Troubles & adapting

We've had our fair share of troubles during our adventures, but it seems that with every new snag, something totally unexpected happens. I guess it's part of the charm of travelling. Adapting to various environments and conditions is not always easy, but when you don't have the choice, don't have the choice. These pictures show a small fraction of what types of problems we had to deal with.

Of course...Bike trouble was ever-present. I don't think there was one moment, except maybe during the ride from the airport on the first day, when everything on our bicycles was working properly.
Getting used to the total isolation, knowing there was absolutely nobody and nothing for hundreds of kilometers all around, was disconcerting as well as being an intense, indescribable feeling.
The roads were not always in the best of conditions. This is a perfect example of those dreaded washboards we so often had to contend with.
There's nothing worse than a medical problem. We've had quite a few, including this sprained wrist which left us stranded for three days on a Namibian farm (where we met the most wonderful people).
Protecting ourselves from the stinging sand and the blistering sun was a mission in itself.
The nights and mornings in the Namib desert plummetted to freezing temperatures.
Water...well, everything depended on water: where we could have some, how much we could carry, when was the next time we would find some, how long would it take to get to the next place with water, how bad was the taste... We could carry 12 Liters on us, which, depending on the conditions, could last us between 24 to 36 hours. Here, a farmer dropped off a box full of water bottles about halfway through the great desert crossing after hearing about us in the last human settlement (Solitaire) 300 km from the coast, where the next sign of civilization was located.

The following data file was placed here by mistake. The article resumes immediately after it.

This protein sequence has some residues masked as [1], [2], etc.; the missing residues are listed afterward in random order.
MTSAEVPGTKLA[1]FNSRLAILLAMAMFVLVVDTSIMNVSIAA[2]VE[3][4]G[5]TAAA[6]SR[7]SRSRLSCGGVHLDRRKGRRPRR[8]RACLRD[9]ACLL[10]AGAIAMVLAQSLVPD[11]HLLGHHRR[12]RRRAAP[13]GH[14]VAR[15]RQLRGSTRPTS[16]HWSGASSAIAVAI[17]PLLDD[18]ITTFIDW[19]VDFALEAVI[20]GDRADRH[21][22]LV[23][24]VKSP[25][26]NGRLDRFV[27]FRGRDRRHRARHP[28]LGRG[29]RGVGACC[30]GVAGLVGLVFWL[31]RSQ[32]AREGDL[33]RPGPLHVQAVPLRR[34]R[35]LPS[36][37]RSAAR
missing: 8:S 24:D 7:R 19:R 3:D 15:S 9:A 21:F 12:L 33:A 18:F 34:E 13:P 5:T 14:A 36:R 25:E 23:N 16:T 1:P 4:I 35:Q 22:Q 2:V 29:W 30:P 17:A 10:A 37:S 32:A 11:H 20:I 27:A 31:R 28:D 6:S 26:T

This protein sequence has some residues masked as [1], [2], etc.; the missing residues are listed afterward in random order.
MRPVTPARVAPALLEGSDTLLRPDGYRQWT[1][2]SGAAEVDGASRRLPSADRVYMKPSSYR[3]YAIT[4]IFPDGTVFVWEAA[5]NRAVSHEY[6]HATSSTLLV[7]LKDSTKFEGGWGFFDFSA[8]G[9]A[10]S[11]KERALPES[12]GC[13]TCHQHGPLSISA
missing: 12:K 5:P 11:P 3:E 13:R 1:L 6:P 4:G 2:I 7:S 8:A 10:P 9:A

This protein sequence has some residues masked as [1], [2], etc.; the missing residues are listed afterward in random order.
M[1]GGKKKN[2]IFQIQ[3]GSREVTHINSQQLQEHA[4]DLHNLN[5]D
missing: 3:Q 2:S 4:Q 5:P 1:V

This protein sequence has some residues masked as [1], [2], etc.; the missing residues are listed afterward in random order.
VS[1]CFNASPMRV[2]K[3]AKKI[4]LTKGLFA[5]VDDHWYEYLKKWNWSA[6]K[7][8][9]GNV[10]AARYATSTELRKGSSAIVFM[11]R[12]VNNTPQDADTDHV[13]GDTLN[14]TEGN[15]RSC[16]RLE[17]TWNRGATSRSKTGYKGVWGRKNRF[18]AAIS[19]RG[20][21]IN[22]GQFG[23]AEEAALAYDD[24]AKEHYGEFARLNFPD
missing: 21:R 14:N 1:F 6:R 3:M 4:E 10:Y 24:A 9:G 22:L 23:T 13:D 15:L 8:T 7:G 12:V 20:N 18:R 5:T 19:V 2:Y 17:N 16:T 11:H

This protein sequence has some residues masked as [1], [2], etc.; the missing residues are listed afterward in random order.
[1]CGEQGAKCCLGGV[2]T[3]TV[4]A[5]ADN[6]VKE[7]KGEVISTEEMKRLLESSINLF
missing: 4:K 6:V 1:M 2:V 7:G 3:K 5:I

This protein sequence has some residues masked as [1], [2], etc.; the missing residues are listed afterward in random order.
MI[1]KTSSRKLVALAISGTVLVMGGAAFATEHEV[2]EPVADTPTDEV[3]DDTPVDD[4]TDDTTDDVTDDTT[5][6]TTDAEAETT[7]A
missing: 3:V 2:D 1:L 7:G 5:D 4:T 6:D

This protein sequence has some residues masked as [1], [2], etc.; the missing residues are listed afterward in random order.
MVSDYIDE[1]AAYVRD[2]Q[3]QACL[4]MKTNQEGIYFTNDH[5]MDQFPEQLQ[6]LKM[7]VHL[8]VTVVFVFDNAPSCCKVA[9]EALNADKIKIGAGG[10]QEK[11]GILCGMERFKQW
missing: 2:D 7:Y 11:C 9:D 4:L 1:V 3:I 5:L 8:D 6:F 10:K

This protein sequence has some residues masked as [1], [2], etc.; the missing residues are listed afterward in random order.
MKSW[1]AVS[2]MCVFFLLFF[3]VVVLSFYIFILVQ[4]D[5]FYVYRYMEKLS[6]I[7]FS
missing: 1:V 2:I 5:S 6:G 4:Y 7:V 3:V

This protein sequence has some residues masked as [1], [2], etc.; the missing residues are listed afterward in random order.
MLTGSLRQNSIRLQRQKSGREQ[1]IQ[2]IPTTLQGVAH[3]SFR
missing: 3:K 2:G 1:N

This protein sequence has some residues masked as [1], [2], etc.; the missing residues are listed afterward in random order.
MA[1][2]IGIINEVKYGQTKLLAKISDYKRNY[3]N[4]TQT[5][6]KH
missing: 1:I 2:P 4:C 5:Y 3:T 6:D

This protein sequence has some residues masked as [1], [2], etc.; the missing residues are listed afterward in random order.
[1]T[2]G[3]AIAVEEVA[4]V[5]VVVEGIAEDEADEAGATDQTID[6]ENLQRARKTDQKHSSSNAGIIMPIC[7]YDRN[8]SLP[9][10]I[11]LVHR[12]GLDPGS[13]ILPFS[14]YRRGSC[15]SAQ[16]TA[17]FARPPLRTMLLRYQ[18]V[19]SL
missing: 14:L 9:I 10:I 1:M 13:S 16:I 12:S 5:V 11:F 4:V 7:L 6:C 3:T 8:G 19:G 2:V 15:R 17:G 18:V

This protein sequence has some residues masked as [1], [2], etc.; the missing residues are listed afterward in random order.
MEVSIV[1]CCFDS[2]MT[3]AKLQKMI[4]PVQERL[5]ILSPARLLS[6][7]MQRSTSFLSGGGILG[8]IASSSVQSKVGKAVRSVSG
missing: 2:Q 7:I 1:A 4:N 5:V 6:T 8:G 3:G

With no trees around, we had to improvise shade to hide from the unforgiving rays.
We've had a few sleepless nights because of the random hyena roaming around, or the fierce gale flattening our tent on us, or again the freezing cold...
Public transportation was never easy, and we had to come up with some pretty creative ways of taking the train, the combi, or the bus.
Bicycle maintenance was a big part of the story. We not only wanted to do this, but we wanted to do it looking good :)
The sand pit was our worst enemy, forcing us to push our loaded two-wheelers through deep sand.
We were sometimes forced (or by convenience) to leave the bicycles behind for a couple of days. Carrying all the necessary stuff on our own was no small feat.
Cooking dinner with limited resources forced us to be inventive in order to avoid monotonous meals.
Animal danger was clear and present, just like this mother elephant in Botswana who charged at us (fortunately, it was a mock charge).
Bush fires were all over the place, so you had to choose your camping spot very carefully.
In order to avoid germs, bacteria, and viruses, filtering our water (using our GREAT General Ecology water filter) was part of the daily routine.
I'm not sure how much our bicyles weighed, but this broken wooden fence (after leaning my bike against it) is an indication.
We came terrifyingly close to being run over more than once. Traffic accidents were common, especially in Zambia, where the rules of the road did not apply to insignificant little cyclists (or to anybody else for that matter).